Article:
Monday, September 30, 2013

Fruit Flies May Hold Key to Wound Healing

Think twice the next time you reach for a fly swatter. Even though fruit flies can often be a nuisance during a picnic, recent research has revealed that the pesky insects may be quite useful. 

Studies have shown that the cellular makeup of human skin is similar to the exoskeleton in fruit flies, and their outer cells have similar reactions to human wound punctures. According to a presentation at the Genetics Society of America’s 54th Annual Drosophila Research Conference in Washington, D.C., a group of researchers discovered a new way to study wound healing in fruit flies (also known as Drosophila) that suggests new targets for wound-healing drugs for humans. 

Rachel A. Patterson, one of the lead researchers and co-authors from the University of California, San Diego (UCSC) explained that many of the key molecules and proteins involved in wound healing in fruit flies are also involved in wound healing in humans. 

In order to study the biological function of wound healings, researchers punctured the exoskeleton of a fruit fly embryo with a microneedle and then injected the embryo with trypsin. Trypsin activates the genes involved in wound healing and amplifies the response in affected cells. This process allowed researchers to pinpoint the specific genes involved in responding to a wound.

This experiment revealed activities of eight genes that had not previously been suspected to be a part of wound healing. These genes are activated at very low levels or not at all in most cells, but are active when an injury occurs. This discovery will help researchers in the future as they create medicine and treatments to heal wounds.

“I think one amazing application of our studies may be to build a better bandage – containing compounds to promote wound healing,” said co-author Michelle T. Juarez, PhD, an assistant medical professor at the Sophie Davis School of Biomedical Education at the City College of New Year. 

Researchers hope that these studies will also lead to broader discoveries regarding human skin diseases and may provide insight about treatment for chronic diseases, such as eczema, psoriasis and severe dry skin. Although scientists are still on their way to discovering the complexities of wound healing, many topical treatments that can help with skin wounds and scarring already available are safe and effective. To learn more or to schedule an appointment, call Greenville Dermatology today at (864) 242-5872.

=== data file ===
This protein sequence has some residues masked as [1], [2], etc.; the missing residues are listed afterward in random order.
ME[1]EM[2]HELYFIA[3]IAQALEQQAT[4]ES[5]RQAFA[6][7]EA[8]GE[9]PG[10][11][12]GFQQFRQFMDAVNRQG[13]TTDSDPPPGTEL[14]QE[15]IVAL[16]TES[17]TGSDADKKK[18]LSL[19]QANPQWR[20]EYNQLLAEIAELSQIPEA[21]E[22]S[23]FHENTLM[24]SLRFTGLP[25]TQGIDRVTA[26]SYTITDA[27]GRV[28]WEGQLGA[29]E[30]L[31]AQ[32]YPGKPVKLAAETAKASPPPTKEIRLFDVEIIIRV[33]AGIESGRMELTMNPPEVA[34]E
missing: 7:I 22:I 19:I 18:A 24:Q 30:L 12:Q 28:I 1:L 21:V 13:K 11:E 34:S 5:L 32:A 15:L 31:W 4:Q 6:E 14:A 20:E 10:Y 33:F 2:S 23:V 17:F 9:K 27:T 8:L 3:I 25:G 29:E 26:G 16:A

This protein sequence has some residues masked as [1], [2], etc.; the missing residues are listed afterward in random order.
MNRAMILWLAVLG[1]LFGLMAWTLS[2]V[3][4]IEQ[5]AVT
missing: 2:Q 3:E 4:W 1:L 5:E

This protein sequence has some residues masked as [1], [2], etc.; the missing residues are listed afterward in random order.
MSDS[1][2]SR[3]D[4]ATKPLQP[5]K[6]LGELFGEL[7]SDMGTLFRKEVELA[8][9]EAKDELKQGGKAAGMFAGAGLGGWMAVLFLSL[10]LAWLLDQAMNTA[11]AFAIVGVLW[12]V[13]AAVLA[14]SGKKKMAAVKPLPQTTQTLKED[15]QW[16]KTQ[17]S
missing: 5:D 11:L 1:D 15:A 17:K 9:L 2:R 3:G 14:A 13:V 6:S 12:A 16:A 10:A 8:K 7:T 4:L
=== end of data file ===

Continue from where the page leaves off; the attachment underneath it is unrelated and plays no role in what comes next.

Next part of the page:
Monday, September 23, 2013

Greenville Dermatology's Retail Store Has Everything You Need

Greenville Dermatology's retail store has everything you need to make you feel and look your best. We carry a wide selection of cosmetic products that are proven to be effective for your skin care needs, from makeup to sunscreen, and even makeup that contains sunscreen.

Today we’re offering you a sneak peek of some of our favorite products. Come in for samples or to talk with a skincare expert about the best products for you!

The Obagi Nu-Derm System is one of our best sellers. This anti-aging therapy penetrates below the skin’s surface to transform skin cell functions at the cellular level. This six step system works to reveal healthy, younger-looking skin, and is ideal if you have age spots, fine lines and wrinkles, rough skin, redness or discoloration.

We promise you will love our gloMinerals makeup! Advanced formulations combine pharmaceutical-grade ingredients, natural high-pigment minerals and the power of antioxidants, and the result is clinically advanced makeup that covers, corrects and protects. GloMinerals cosmetics deliver unsurpassed coverage, broad spectrum UV protection and help combat free radical damage. They are simply the best makeup line available, preferred by dermatologists and leading skincare professionals worldwide.

Greenville Dermatology also carries a wide selection of jewelry products that are perfect for the fashionista in you. Pearls, sterling silver, beads and an assortment of earrings, necklaces and bracelets can all be found in our retail store.

All of the products offered at our office are carefully hand-selected by Dr. Miller to ensure the utmost quality and safety for his patients. One of our skincare experts can provide samples and speak with you about the best products for your skin. Come see us today!

Monday, September 16, 2013

Sleep Deprivation Linked to Skin Aging